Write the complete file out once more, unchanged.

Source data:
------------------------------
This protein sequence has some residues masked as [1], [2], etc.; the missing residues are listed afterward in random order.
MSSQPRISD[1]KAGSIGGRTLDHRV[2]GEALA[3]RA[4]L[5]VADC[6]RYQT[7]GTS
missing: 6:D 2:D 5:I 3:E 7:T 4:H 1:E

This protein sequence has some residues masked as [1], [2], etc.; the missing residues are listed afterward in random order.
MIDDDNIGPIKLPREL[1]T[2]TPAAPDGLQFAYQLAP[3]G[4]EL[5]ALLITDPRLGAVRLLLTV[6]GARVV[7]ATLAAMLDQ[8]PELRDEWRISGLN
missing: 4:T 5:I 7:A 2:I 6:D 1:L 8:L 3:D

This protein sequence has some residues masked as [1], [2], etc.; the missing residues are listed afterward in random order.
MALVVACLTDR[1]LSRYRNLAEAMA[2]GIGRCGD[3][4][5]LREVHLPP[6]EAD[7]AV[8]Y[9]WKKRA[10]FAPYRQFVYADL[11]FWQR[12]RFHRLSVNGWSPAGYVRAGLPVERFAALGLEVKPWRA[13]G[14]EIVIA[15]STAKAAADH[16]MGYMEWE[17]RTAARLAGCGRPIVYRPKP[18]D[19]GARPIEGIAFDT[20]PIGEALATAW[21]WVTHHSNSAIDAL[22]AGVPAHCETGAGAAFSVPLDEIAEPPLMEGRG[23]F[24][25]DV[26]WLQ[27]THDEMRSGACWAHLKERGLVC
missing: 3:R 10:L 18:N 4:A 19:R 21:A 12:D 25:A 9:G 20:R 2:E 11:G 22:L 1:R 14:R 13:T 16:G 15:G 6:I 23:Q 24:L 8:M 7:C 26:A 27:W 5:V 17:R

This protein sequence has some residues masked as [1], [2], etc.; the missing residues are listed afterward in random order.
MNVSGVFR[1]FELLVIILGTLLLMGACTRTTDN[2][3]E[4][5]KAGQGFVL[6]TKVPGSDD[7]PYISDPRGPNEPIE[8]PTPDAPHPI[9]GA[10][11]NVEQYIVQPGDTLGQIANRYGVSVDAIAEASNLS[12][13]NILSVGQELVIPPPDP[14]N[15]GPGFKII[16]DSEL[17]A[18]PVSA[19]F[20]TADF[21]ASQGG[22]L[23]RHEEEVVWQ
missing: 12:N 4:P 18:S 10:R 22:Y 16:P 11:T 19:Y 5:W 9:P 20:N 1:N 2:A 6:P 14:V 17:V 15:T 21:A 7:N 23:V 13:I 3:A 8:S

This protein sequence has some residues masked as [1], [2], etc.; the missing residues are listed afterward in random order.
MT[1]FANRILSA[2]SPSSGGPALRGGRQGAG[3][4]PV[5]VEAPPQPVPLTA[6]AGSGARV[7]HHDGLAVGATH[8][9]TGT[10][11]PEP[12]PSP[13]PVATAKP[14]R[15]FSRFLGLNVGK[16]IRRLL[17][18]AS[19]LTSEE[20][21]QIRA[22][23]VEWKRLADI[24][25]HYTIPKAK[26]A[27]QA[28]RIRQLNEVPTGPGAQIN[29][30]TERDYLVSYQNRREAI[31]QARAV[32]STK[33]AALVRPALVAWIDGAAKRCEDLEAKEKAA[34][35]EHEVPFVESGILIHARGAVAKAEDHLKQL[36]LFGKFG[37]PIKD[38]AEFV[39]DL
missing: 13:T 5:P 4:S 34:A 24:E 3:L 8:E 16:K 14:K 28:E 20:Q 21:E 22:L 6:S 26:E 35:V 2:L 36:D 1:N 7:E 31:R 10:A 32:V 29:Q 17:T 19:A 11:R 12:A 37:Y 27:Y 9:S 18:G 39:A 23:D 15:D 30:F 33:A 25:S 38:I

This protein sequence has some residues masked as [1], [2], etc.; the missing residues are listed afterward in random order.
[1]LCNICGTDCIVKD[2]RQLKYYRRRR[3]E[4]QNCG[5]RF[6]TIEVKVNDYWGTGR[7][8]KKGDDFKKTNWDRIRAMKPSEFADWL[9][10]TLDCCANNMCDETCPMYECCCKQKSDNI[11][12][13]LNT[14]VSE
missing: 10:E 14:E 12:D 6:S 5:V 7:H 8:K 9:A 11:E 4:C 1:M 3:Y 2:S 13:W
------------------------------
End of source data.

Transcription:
This protein sequence has some residues masked as [1], [2], etc.; the missing residues are listed afterward in random order.
MSSQPRISD[1]KAGSIGGRTLDHRV[2]GEALA[3]RA[4]L[5]VADC[6]RYQT[7]GTS
missing: 6:D 2:D 5:I 3:E 7:T 4:H 1:E

This protein sequence has some residues masked as [1], [2], etc.; the missing residues are listed afterward in random order.
MIDDDNIGPIKLPREL[1]T[2]TPAAPDGLQFAYQLAP[3]G[4]EL[5]ALLITDPRLGAVRLLLTV[6]GARVV[7]ATLAAMLDQ[8]PELRDEWRISGLN
missing: 4:T 5:I 7:A 2:I 6:D 1:L 8:L 3:D

This protein sequence has some residues masked as [1], [2], etc.; the missing residues are listed afterward in random order.
MALVVACLTDR[1]LSRYRNLAEAMA[2]GIGRCGD[3][4][5]LREVHLPP[6]EAD[7]AV[8]Y[9]WKKRA[10]FAPYRQFVYADL[11]FWQR[12]RFHRLSVNGWSPAGYVRAGLPVERFAALGLEVKPWRA[13]G[14]EIVIA[15]STAKAAADH[16]MGYMEWE[17]RTAARLAGCGRPIVYRPKP[18]D[19]GARPIEGIAFDT[20]PIGEALATAW[21]WVTHHSNSAIDAL[22]AGVPAHCETGAGAAFSVPLDEIAEPPLMEGRG[23]F[24][25]DV[26]WLQ[27]THDEMRSGACWAHLKERGLVC
missing: 3:R 10:L 18:N 4:A 19:R 21:A 12:D 25:A 9:G 20:R 2:E 11:G 22:L 1:R 14:R 13:T 16:G 15:G 6:I 23:Q 24:L 8:M 7:C 26:A 27:W 5:V 17:R

This protein sequence has some residues masked as [1], [2], etc.; the missing residues are listed afterward in random order.
MNVSGVFR[1]FELLVIILGTLLLMGACTRTTDN[2][3]E[4][5]KAGQGFVL[6]TKVPGSDD[7]PYISDPRGPNEPIE[8]PTPDAPHPI[9]GA[10][11]NVEQYIVQPGDTLGQIANRYGVSVDAIAEASNLS[12][13]NILSVGQELVIPPPDP[14]N[15]GPGFKII[16]DSEL[17]A[18]PVSA[19]F[20]TADF[21]ASQGG[22]L[23]RHEEEVVWQ
missing: 12:N 4:P 18:S 10:R 22:Y 16:P 11:T 19:Y 5:W 9:P 20:N 1:N 2:A 6:P 14:V 17:V 15:T 21:A 7:N 23:V 13:I 3:A 8:S

This protein sequence has some residues masked as [1], [2], etc.; the missing residues are listed afterward in random order.
MT[1]FANRILSA[2]SPSSGGPALRGGRQGAG[3][4]PV[5]VEAPPQPVPLTA[6]AGSGARV[7]HHDGLAVGATH[8][9]TGT[10][11]PEP[12]PSP[13]PVATAKP[14]R[15]FSRFLGLNVGK[16]IRRLL[17][18]AS[19]LTSEE[20][21]QIRA[22][23]VEWKRLADI[24][25]HYTIPKAK[26]A[27]QA[28]RIRQLNEVPTGPGAQIN[29][30]TERDYLVSYQNRREAI[31]QARAV[32]STK[33]AALVRPALVAWIDGAAKRCEDLEAKEKAA[34][35]EHEVPFVESGILIHARGAVAKAEDHLKQL[36]LFGKFG[37]PIKD[38]AEFV[39]DL
missing: 13:T 5:P 4:S 34:A 24:E 3:L 8:E 16:K 14:K 28:E 20:Q 21:E 22:L 6:S 26:E 35:V 2:L 36:D 1:N 7:E 31:R 10:A 32:V 29:Q 17:T 19:A 11:R 12:A 37:Y 27:Y 9:S 18:G 39:A 23:D 15:D 30:F 33:A 25:S 38:I

This protein sequence has some residues masked as [1], [2], etc.; the missing residues are listed afterward in random order.
[1]LCNICGTDCIVKD[2]RQLKYYRRRR[3]E[4]QNCG[5]RF[6]TIEVKVNDYWGTGR[7][8]KKGDDFKKTNWDRIRAMKPSEFADWL[9][10]TLDCCANNMCDETCPMYECCCKQKSDNI[11][12][13]LNT[14]VSE
missing: 10:E 14:E 12:D 6:S 5:V 7:H 8:K 9:A 11:E 4:C 1:M 3:Y 2:S 13:W